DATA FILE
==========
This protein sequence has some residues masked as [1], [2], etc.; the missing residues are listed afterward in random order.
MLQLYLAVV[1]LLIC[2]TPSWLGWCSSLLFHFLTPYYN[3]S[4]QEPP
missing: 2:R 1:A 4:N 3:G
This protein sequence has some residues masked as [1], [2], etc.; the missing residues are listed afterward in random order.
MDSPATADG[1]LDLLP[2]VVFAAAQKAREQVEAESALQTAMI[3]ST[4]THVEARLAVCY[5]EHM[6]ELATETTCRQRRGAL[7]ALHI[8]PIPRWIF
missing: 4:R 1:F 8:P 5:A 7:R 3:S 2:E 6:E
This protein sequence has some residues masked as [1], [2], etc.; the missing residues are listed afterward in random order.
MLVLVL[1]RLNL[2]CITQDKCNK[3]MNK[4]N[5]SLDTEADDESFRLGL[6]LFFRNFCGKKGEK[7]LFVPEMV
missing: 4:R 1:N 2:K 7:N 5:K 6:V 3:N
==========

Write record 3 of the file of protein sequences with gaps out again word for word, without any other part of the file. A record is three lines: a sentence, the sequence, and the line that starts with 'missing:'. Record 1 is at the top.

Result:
This protein sequence has some residues masked as [1], [2], etc.; the missing residues are listed afterward in random order.
MLVLVL[1]RLNL[2]CITQDKCNK[3]MNK[4]N[5]SLDTEADDESFRLGL[6]LFFRNFCGKKGEK[7]LFVPEMV
missing: 4:R 1:N 2:K 7:N 5:K 6:V 3:N